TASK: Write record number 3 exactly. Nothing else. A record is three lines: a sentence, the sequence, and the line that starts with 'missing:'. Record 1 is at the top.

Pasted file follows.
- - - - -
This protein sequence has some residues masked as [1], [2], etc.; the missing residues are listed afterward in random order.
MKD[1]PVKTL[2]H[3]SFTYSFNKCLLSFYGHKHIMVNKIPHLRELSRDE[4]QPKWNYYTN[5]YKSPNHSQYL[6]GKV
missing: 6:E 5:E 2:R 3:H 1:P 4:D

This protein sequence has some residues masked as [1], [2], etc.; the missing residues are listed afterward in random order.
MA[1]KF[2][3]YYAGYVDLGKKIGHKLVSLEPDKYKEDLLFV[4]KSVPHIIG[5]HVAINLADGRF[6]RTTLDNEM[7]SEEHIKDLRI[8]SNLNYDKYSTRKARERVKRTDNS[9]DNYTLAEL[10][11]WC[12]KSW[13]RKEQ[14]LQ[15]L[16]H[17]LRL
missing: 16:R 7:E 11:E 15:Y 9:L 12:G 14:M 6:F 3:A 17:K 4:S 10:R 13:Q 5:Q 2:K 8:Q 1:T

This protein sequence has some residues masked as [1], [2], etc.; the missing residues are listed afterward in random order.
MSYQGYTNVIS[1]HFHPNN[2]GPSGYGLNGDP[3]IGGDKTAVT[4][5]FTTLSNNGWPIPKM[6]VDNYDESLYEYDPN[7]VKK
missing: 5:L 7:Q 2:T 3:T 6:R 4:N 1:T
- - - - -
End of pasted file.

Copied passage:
This protein sequence has some residues masked as [1], [2], etc.; the missing residues are listed afterward in random order.
MSYQGYTNVIS[1]HFHPNN[2]GPSGYGLNGDP[3]IGGDKTAVT[4][5]FTTLSNNGWPIPKM[6]VDNYDESLYEYDPN[7]VKK
missing: 5:L 7:Q 2:T 3:T 6:R 4:N 1:T